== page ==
There are so many tools available to small businesses today, it can sometimes be a bit overwhelming and make you long for the good old days when all you had was a land-line telephone, a bottle of whiskey in your desk drawer, and sturdy walking shoes. As far as we’re concerned, the positives about the modern social networking age far outweigh the negatives – as long as you have the tools and support to take advantage of all the opportunities out there.
Social Media: Being seaworthy on the vast ocean of information
One problem that arises for many businesses is that they concentrate, at first, entirely on building up their list of contacts – friends, followers, likes and connections. This is, naturally, the essential first step; you can’t implement a marketing strategy if you don’t have anyone to market to! But it’s just Step One, and all too often businesses don’t have a Step Two. The exciting possibilities of social media can soon become insurmountable challenges if you don’t have a plan. What do you do with it all once you have all of these leads?
The obvious: lukewarm calls
If you’ve gotten a like, a friend request, a follow, or some other voluntary connection from someone on the social media platforms you utilize, it doesn’t take a brilliant intuitive leap to suggest having a sales rep contact them. One advantage here is that the psychological barrier isn’t as high as it is for cold calls: the person may not necessarily be thinking about getting a sales response from you when they click “Like,” but they clearly have warm feelings towards your business. In addition, social media users have become conditioned to expect reactions to their actions–you won’t be committing a faux pas by following up.
Keep in mind that when you contact someone you’ve gathered via social media, you have a lot of information about them. Use it! Your sales reps can quickly get some idea of why they like your business and what their needs might be before they make that first outreach.
The less obvious: lead farming
One of the most powerful aspects of social media is, unsurprisingly, the “social” aspect. When one person invites you into their social media circle, you have access not only to one person who is at the very least interested in the type of business that you do; you also have access to their circle of friends, followers, or professional contacts. This is a perfect opportunity to spend some time looking through profiles and identifying other people in their circles who might be interested in your services or products.
Contacting people who have liked your page or made positive comments about your business and engaging them can lead to spontaneous,public endorsements of your product or customer service – public endorsements that are instantly transmitted to a wide range of people. This can be more powerful than simple advertising; in today’s world people are very aware of advertising and very distrusting of it. But personal recommendations by people they trust and admire remain absolute gold.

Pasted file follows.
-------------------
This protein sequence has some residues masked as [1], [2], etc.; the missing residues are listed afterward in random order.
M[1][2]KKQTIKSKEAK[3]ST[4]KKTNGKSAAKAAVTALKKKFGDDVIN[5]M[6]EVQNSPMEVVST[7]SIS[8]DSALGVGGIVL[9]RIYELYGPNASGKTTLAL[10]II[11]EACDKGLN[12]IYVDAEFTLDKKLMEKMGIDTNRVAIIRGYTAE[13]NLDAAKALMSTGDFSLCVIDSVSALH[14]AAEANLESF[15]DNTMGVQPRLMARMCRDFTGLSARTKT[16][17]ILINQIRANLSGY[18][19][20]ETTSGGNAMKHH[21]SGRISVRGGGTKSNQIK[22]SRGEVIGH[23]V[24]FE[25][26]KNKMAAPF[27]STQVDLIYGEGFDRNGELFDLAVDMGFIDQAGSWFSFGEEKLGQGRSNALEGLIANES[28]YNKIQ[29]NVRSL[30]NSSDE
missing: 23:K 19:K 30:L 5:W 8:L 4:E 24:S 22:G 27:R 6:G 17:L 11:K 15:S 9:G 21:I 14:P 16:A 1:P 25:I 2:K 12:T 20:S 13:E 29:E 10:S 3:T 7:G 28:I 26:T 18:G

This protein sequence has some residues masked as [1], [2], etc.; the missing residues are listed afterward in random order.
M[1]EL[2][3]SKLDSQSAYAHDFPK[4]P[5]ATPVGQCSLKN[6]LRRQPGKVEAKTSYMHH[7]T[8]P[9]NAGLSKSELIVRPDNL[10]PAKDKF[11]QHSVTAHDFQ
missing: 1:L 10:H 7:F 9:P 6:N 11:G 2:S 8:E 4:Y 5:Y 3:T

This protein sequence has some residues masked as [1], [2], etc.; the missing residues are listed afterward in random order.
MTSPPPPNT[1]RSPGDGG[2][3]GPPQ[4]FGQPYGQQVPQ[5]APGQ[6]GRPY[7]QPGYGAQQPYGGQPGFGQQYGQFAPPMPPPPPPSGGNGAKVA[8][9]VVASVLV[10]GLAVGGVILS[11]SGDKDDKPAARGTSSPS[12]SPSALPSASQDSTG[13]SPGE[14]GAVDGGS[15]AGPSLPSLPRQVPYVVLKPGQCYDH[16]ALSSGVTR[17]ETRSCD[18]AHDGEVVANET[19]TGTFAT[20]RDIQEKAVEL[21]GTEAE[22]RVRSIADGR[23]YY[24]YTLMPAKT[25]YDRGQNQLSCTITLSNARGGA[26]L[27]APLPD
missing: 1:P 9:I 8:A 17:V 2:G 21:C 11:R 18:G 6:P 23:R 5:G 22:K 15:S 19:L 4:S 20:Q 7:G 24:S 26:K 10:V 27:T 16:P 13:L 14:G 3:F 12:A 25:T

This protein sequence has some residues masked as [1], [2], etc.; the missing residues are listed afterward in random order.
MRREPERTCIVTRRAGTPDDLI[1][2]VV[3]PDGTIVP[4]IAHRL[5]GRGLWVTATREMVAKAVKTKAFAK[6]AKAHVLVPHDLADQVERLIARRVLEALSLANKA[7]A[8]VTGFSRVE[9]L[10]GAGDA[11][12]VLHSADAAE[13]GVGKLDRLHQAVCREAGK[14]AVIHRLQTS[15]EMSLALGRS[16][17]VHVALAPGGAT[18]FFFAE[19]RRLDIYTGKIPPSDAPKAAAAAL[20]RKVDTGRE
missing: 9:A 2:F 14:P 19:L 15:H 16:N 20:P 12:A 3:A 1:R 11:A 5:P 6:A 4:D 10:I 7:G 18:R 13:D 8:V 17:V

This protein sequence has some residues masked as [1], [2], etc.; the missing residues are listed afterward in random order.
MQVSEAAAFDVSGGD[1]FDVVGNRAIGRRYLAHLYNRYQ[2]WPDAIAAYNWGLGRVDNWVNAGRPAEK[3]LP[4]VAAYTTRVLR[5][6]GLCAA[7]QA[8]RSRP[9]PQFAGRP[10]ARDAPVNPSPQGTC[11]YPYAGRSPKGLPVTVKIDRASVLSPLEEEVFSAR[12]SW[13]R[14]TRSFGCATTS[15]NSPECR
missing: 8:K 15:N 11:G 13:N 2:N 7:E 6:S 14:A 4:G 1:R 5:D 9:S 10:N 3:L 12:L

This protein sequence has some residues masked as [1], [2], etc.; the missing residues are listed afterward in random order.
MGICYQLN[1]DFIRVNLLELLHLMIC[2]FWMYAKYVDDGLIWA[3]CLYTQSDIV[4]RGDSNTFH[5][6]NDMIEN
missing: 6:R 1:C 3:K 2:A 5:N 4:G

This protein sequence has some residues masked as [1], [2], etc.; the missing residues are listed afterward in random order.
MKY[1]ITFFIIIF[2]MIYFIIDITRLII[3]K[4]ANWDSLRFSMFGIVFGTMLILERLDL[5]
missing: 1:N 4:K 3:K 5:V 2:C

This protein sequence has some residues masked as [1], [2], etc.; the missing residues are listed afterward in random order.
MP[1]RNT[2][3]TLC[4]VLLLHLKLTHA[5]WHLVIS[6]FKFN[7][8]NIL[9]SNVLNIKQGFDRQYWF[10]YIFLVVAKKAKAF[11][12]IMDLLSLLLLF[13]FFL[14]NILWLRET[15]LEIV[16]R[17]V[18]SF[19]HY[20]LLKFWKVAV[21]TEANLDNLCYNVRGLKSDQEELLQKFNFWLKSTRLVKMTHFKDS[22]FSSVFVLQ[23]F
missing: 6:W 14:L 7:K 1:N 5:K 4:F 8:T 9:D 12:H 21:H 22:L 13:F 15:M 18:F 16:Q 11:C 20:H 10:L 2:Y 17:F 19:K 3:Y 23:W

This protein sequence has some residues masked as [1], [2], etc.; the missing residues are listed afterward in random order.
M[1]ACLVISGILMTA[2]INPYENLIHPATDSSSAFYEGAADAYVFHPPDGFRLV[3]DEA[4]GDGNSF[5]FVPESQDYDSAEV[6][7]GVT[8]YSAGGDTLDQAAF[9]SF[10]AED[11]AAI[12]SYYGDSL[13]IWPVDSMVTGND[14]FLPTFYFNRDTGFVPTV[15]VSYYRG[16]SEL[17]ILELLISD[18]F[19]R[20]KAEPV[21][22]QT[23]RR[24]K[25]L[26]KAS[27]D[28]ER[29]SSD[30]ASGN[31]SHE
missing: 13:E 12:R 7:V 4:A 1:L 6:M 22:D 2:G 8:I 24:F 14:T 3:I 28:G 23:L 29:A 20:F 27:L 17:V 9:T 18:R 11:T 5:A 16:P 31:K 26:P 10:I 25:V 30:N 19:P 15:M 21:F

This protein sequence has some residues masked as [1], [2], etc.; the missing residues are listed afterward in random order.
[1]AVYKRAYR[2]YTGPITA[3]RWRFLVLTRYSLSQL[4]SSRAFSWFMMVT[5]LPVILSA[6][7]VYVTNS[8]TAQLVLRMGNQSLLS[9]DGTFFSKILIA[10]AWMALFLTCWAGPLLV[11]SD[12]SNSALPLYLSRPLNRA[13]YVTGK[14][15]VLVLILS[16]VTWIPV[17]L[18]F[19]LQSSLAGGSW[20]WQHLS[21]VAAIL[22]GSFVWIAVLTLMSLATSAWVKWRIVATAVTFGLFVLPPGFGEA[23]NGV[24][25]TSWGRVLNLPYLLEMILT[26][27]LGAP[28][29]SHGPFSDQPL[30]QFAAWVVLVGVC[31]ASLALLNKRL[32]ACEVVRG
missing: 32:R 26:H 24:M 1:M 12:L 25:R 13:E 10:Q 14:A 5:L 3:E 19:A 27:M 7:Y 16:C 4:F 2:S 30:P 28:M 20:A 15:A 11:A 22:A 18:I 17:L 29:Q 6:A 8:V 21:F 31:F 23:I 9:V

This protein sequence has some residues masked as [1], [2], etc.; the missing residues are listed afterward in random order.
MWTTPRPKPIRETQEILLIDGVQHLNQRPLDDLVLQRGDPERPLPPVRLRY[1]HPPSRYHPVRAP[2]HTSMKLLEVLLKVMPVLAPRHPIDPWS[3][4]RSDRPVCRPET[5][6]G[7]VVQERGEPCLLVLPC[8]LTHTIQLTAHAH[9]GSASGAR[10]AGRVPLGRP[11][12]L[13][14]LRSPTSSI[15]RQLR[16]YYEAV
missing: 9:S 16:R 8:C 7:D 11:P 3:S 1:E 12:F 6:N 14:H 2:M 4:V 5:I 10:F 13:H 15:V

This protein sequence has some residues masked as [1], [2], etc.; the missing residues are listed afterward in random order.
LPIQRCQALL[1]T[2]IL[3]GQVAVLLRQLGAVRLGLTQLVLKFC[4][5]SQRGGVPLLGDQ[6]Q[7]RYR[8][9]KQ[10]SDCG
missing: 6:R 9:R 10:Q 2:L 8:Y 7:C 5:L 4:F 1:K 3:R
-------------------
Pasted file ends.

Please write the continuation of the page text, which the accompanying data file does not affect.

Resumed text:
On the flip side, the social media contacts you have acquired are also perfect opportunities for some active customer service outreach. Monitoring social media for complaints or comments about your company allows you to reach out to any customer having a problem involving your business, or to contacts having difficulty getting in touch with you, or even people singing your praises. Instead of passively waiting for customers to contact you when they need something, you can foster a conversation. When customers think of your business as a friendly, problem-solving entity instead of simply a service, they will be inclined to spend more time (and money) with you above other businesses.
The term analytics is becoming one of those buzzwords that everyone throws around to sound smart – but the fact is using analytics on the social media contacts you’ve built up is one of the best ways to make that data work for you. Analytics can be used in a variety of ways: You can analyze the contact list itself, looking for patterns. You can search through profiles and Twitter streams of contacts looking for keywords that apply to your business – if your service or product is in their conversation, they may need your help! You can also look at patterns in your contacts list to see where your new customers are coming from so you can narrow your outreach, or analyze which groups of your contacts do the most business with you, so you can concentrate on the groups you get the most back from. The information is there, it just requires a discerning human mind to leverage it.
Use social media smarter, not harder
No matter what you choose to do, the important takeaway is this: Once you’ve done the hard work of building those social media contacts, you have to integrate them with customer relations management strategies and tools to get the return on your effort.
What are your thoughts? How have you used social media conversion to improve your business?